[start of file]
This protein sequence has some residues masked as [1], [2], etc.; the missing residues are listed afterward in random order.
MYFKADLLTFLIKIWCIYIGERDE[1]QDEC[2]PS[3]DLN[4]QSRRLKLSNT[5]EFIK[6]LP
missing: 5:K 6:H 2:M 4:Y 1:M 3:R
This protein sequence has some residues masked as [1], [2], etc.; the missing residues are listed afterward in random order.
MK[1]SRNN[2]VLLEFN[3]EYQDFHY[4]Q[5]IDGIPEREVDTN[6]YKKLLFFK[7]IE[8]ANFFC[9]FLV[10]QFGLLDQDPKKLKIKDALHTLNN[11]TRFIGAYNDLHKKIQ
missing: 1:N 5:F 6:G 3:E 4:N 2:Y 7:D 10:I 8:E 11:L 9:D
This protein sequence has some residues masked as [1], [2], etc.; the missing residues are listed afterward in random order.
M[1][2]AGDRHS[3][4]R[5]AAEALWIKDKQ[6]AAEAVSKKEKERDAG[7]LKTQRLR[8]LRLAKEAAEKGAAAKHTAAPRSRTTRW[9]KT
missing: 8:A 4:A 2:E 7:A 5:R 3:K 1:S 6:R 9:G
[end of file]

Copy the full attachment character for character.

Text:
This protein sequence has some residues masked as [1], [2], etc.; the missing residues are listed afterward in random order.
MYFKADLLTFLIKIWCIYIGERDE[1]QDEC[2]PS[3]DLN[4]QSRRLKLSNT[5]EFIK[6]LP
missing: 5:K 6:H 2:M 4:Y 1:M 3:R
This protein sequence has some residues masked as [1], [2], etc.; the missing residues are listed afterward in random order.
MK[1]SRNN[2]VLLEFN[3]EYQDFHY[4]Q[5]IDGIPEREVDTN[6]YKKLLFFK[7]IE[8]ANFFC[9]FLV[10]QFGLLDQDPKKLKIKDALHTLNN[11]TRFIGAYNDLHKKIQ
missing: 1:N 5:F 6:G 3:E 4:N 2:Y 7:D 10:I 8:E 11:L 9:D
This protein sequence has some residues masked as [1], [2], etc.; the missing residues are listed afterward in random order.
M[1][2]AGDRHS[3][4]R[5]AAEALWIKDKQ[6]AAEAVSKKEKERDAG[7]LKTQRLR[8]LRLAKEAAEKGAAAKHTAAPRSRTTRW[9]KT
missing: 8:A 4:A 2:E 7:A 5:R 3:K 1:S 6:R 9:G